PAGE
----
Sometimes I want to do what is best for the customer at all costs. That objective sometimes creates an emotional trap when considering price increases, service changes, or product discontinuations. Yes it is a good and noble objective, but you really can’t always do what’s best for the customer in all cases. I mean, you can’t sell your best product for nothing for instance. You may not be able to provide 24 hour customer service. You may not be able to be the best or fly across country at a moments notice. There is some limitation to what you can do for your customer.
The same could be said of any of the truths you hold to be self-evident. Are all men really created equal? Do we all have the same access to life, liberty, and the pursuit of happiness? Is lying always wrong? Do we owe our shareholders more than our community, or vise versa? Must we lay off employees when times get tough, or not lay off employees at any cost?
Rather than answering these questions, I would like you to know that some choices are very tough and take careful consideration. Some choices that look easy may have unforeseen consequences. If possible, you really need to take a step back and consider all the ins and outs of a problem before you do something about it. And that means initially setting aside you long held beliefs and come from a position of logic rather than emotion.
Is this yet another long, boring discussion about ethics? Well, no. People are emotional about all sorts of things. It is usually because you paint yourself into a corner about something and have no options when you encounter a problem that doesn’t fit. Try this on for size: “I will never…” or “I will always…”; these can be problems because what if you must or must not? What kinds of things do you use these phrases with? “I will never leave the house without an umbrella.” What if you left your umbrella at work? Silly, eh? Well people paint themselves into corners with these kinds of things all the time.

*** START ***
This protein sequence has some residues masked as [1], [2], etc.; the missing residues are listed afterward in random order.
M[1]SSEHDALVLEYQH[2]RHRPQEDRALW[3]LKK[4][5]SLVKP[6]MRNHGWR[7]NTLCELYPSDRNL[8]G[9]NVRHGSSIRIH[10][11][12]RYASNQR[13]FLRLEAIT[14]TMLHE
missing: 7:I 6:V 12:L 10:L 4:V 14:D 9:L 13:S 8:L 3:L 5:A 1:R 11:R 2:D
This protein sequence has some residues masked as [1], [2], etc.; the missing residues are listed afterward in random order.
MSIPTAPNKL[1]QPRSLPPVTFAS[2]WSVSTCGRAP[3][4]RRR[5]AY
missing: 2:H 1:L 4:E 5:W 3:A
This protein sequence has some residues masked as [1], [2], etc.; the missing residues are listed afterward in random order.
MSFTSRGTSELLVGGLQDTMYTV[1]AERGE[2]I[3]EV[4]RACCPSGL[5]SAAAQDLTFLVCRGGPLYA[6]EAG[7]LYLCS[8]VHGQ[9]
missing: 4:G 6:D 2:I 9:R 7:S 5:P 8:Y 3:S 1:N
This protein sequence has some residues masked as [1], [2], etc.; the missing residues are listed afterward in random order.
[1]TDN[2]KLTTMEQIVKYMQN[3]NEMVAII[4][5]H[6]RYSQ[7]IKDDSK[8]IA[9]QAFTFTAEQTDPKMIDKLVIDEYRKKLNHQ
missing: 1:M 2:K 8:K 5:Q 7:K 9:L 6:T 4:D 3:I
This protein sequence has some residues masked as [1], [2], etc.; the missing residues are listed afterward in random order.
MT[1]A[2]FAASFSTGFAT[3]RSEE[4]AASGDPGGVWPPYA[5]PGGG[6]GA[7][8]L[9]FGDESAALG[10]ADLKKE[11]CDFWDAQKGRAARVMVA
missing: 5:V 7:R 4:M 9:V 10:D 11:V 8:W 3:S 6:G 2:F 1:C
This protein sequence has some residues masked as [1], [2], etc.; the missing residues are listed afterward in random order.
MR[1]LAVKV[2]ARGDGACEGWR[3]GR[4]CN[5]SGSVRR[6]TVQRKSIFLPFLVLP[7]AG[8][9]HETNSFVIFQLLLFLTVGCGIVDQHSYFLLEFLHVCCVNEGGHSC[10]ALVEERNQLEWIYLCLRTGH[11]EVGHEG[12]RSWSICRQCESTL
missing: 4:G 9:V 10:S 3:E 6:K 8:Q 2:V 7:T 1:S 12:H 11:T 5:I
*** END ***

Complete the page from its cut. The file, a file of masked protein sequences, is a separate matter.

While having absolutes makes things difficult, there is one absolute. You must always follow the law. Think you must break the law? Consult with an attorney. Don’t know the law? Learn it. It is said that ignorance of the law is no excuse. You can go to jail for decades for ignorance. Do you have a good excuse for breaking the law? Again, pass it by a knowledgeable attorney before you do anything. He is likely to tell you the consequences.
How about you? Do you recall having an emotional response about a question somebody asked you? Or a problem you were working on? Or just responding to something somebody else said?
Originally published 8/8/2011 on businessfizz